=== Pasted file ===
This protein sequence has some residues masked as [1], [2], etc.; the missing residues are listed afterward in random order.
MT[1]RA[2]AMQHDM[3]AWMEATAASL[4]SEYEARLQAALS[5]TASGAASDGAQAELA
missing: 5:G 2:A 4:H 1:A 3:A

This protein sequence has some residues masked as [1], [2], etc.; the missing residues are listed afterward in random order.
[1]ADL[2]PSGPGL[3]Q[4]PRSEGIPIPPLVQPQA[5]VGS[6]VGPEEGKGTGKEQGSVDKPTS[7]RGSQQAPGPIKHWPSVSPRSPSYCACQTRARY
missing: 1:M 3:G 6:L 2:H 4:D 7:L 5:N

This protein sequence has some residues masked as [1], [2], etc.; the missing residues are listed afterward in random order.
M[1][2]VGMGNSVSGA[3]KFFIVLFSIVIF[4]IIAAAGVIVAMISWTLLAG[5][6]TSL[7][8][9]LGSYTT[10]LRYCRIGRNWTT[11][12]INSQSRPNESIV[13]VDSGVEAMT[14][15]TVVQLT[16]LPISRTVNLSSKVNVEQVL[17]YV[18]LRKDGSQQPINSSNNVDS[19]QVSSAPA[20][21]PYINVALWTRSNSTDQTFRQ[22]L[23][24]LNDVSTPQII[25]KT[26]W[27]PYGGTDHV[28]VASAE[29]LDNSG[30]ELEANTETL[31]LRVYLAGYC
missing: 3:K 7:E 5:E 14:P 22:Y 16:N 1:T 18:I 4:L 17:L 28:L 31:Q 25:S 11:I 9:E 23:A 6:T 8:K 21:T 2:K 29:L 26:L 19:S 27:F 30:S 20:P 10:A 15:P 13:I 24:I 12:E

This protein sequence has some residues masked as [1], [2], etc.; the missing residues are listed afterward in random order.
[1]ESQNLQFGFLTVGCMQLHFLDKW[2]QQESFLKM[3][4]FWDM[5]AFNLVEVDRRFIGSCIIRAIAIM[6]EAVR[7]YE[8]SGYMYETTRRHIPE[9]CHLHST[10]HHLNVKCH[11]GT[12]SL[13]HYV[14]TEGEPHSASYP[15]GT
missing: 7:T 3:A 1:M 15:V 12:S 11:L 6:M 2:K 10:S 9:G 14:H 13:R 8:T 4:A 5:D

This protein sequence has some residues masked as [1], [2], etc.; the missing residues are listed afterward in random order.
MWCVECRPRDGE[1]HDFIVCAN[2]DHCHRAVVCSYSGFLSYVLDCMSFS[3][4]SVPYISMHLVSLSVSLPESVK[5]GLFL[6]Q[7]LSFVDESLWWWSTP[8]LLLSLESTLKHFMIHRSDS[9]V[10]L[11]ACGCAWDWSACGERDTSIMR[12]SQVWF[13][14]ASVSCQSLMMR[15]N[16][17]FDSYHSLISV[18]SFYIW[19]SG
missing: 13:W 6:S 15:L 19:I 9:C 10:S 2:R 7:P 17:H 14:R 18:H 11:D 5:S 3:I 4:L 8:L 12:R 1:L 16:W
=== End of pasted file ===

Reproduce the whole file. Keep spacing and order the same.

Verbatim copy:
This protein sequence has some residues masked as [1], [2], etc.; the missing residues are listed afterward in random order.
MT[1]RA[2]AMQHDM[3]AWMEATAASL[4]SEYEARLQAALS[5]TASGAASDGAQAELA
missing: 5:G 2:A 4:H 1:A 3:A

This protein sequence has some residues masked as [1], [2], etc.; the missing residues are listed afterward in random order.
[1]ADL[2]PSGPGL[3]Q[4]PRSEGIPIPPLVQPQA[5]VGS[6]VGPEEGKGTGKEQGSVDKPTS[7]RGSQQAPGPIKHWPSVSPRSPSYCACQTRARY
missing: 1:M 3:G 6:L 2:H 4:D 7:L 5:N

This protein sequence has some residues masked as [1], [2], etc.; the missing residues are listed afterward in random order.
M[1][2]VGMGNSVSGA[3]KFFIVLFSIVIF[4]IIAAAGVIVAMISWTLLAG[5][6]TSL[7][8][9]LGSYTT[10]LRYCRIGRNWTT[11][12]INSQSRPNESIV[13]VDSGVEAMT[14][15]TVVQLT[16]LPISRTVNLSSKVNVEQVL[17]YV[18]LRKDGSQQPINSSNNVDS[19]QVSSAPA[20][21]PYINVALWTRSNSTDQTFRQ[22]L[23][24]LNDVSTPQII[25]KT[26]W[27]PYGGTDHV[28]VASAE[29]LDNSG[30]ELEANTETL[31]LRVYLAGYC
missing: 3:K 7:E 5:E 14:P 22:Y 16:N 1:T 18:I 4:L 17:L 28:L 31:Q 25:S 11:I 9:E 23:A 6:T 8:K 21:T 2:K 29:L 26:L 19:S 27:F 30:S 20:P 10:A 15:P 13:I 24:I 12:E

This protein sequence has some residues masked as [1], [2], etc.; the missing residues are listed afterward in random order.
[1]ESQNLQFGFLTVGCMQLHFLDKW[2]QQESFLKM[3][4]FWDM[5]AFNLVEVDRRFIGSCIIRAIAIM[6]EAVR[7]YE[8]SGYMYETTRRHIPE[9]CHLHST[10]HHLNVKCH[11]GT[12]SL[13]HYV[14]TEGEPHSASYP[15]GT
missing: 7:T 3:A 1:M 15:V 12:S 11:L 6:M 2:K 10:S 9:G 14:H 13:R 8:T 4:A 5:D

This protein sequence has some residues masked as [1], [2], etc.; the missing residues are listed afterward in random order.
MWCVECRPRDGE[1]HDFIVCAN[2]DHCHRAVVCSYSGFLSYVLDCMSFS[3][4]SVPYISMHLVSLSVSLPESVK[5]GLFL[6]Q[7]LSFVDESLWWWSTP[8]LLLSLESTLKHFMIHRSDS[9]V[10]L[11]ACGCAWDWSACGERDTSIMR[12]SQVWF[13][14]ASVSCQSLMMR[15]N[16][17]FDSYHSLISV[18]SFYIW[19]SG
missing: 13:W 6:S 15:L 19:I 9:C 10:S 2:R 7:P 17:H 14:R 18:H 11:D 5:S 3:I 4:L 8:L 12:R 1:L 16:W